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Purehoney celebrated ten years with a buzzy lineup at Bumblefest

Purehoney celebrated ten years with a buzzy lineup at Bumblefest

Bumblefest celebrates ten years of Purehoney with quite the lineup

Purehoney – it’s everywhere – and that’s pretty sweet.

Purehoney, the fold-out, hyper-local newspaper zine turned ten with a blowout buzzy concert—Bumblefest—featuring Surfer Blood, Unwed Sailor, American Sigh, Ben Katzman’s Degreaser, Death by Holiday, The Dewars, Dirtbike, The Dreambows, Glass Body, Jacob Takos & the Connection, Jezgajams, Mouthtape, Room Thirteen, Soul Particles, and Spirit & the Cosmic Heart. Bumblefest happened on September 17 at stages in Respectable Street (inside/outside), the Subculture Alley, O’Shea’s, the Alchemy, and BRK Bar. Quite the lineup!

Publisher Steve Rullman has been at the helm of the hive since the beginning after working at many hot spots in Palm Beach County including stints at Fantasma Productions, Respectable Street as booking manager, the Palm Beach Post, City Limits, and now zine publisher.

“Its original purpose was to be an extension to the reach of The Honey Comb website of arts and music listings in a physical format,” Rullman says.  “Many people still want to pick up a quick read while out at the local record shop, coffee shop, juice bar, venue, restaurant, etc. The need that (est.1998) filled was to clue people into what was happening in the underground music and art scene by providing comprehensive listings and info that were often overlooked by the weeklies and other mainstream press, plus stream our weekly radio show taped live from WPBR in Lake Worth.”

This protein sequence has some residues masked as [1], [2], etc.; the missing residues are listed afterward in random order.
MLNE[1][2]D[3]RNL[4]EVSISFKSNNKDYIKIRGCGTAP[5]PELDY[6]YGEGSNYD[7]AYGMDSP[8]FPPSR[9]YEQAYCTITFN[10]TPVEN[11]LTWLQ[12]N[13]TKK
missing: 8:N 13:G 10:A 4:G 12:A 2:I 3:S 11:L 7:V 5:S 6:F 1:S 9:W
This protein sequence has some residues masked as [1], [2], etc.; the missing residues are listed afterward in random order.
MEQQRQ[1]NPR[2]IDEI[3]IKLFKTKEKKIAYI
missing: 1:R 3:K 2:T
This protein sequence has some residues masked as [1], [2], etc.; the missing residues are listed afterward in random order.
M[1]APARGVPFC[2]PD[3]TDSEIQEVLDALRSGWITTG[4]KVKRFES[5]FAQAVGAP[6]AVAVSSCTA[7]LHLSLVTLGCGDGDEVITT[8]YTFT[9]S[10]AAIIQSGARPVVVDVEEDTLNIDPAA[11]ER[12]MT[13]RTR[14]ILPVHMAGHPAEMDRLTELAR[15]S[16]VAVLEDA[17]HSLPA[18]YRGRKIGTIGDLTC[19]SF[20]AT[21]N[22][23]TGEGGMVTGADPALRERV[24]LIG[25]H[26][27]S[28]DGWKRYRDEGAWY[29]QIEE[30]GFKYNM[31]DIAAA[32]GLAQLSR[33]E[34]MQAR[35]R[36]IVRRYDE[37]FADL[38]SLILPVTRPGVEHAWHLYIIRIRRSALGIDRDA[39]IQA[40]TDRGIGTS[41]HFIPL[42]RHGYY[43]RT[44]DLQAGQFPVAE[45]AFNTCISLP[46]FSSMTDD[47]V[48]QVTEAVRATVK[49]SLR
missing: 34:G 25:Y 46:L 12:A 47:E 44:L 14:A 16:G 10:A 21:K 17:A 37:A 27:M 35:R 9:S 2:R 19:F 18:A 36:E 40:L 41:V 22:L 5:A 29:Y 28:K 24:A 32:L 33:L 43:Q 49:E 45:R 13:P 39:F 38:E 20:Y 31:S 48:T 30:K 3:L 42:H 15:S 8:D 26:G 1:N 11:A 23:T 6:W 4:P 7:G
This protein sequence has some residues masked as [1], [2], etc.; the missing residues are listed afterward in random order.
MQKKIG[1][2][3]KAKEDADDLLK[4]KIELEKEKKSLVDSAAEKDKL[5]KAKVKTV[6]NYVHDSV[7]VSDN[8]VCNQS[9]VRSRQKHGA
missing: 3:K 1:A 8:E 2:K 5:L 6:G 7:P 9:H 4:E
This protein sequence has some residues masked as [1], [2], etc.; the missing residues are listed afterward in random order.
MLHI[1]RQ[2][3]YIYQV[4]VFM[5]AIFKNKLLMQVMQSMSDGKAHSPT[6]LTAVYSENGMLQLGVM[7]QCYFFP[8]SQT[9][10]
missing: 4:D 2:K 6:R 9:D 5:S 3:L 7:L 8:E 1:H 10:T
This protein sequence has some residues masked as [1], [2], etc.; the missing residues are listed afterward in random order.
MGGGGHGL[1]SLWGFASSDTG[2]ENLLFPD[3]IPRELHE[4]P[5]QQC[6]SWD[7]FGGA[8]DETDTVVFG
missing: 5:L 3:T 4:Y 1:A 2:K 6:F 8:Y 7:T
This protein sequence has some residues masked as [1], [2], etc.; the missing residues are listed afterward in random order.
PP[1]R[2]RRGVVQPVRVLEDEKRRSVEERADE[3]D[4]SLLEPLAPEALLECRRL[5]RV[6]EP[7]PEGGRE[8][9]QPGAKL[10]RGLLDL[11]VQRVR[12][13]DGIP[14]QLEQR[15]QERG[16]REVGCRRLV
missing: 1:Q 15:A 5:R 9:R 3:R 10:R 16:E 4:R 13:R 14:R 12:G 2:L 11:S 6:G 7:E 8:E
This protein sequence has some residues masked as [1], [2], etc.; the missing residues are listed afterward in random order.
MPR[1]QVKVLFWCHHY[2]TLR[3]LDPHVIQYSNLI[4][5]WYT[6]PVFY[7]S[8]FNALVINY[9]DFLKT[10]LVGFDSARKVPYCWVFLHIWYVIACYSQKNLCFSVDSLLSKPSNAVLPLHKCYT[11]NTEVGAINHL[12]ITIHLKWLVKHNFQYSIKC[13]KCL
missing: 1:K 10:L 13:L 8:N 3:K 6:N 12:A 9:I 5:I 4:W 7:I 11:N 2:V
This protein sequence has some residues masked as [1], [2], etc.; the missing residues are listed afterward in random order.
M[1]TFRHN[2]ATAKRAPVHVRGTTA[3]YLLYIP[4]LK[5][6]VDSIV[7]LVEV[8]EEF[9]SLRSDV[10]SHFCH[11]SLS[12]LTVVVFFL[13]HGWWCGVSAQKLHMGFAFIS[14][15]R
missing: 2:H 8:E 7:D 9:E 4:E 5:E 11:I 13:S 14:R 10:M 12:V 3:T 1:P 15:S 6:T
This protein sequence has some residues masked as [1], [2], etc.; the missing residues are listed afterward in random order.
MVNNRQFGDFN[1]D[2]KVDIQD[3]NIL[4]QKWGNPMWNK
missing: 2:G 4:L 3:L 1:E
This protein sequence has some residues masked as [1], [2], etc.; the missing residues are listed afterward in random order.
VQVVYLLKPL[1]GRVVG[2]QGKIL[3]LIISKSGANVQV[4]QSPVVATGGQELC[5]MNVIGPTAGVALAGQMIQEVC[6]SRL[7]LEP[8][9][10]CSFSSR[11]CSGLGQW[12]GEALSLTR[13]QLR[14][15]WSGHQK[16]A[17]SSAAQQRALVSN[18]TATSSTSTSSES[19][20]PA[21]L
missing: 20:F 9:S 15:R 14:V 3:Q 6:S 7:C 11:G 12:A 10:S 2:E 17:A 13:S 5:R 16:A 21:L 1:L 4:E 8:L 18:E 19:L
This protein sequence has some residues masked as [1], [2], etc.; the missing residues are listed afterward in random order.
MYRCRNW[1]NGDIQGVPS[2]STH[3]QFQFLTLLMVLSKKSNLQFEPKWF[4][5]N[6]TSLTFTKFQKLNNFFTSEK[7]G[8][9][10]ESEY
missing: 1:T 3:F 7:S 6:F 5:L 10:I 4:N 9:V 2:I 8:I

Bumblefest celebrates ten years of Purehoney with quite the lineup
Steve Rullman by Monica McGivern

The zine is printed on newsprint and folds out, usually containing an art poster inside.

“The format was inspired after returning home from tour with The Dewars, Surfer Blood, and The Drums in October 2010. I thought it would be really cool to open up a broadsheet with a quick, easy-to-digest format and immediately discover listings for what events were on the horizon. Also, to include show previews and ads for businesses that care about South Florida’s art and music scene. Then, like licking a tootsie pop find a giant poster on the inside, I can’t tell you how many times I’ve heard: ‘I have a PureHoney poster(s) on my wall… or in my studio.’”

Managing Editor Sean Piccoli, former Pop Music Writer for the Sun-Sentinel, weighs in on the need the coverage in Purehoney fills in South Florida.

“It shows how varied and energetic the music scene can be when you look at South Florida in its entirety, despite the geographical remoteness and the automotive layout,” he says. “South Florida is not an easy addition to a tour itinerary for a band on the road. For locals, it’s not a place where you open your guitar case on a train platform and play for spare change, or where your band sets up in a public park and spontaneously jams. It doesn’t have music emanating from every pore; it’s not built that way. But it is a place where bands form, musicians dream, and original music lives and often catches the ear of people in other places. By encouraging, promoting, and celebrating that activity and connecting local musicians, clubs, festivals, and record stores to the larger independent music scene, PureHoney is also one of the reasons that an indie music culture exists in South Florida.”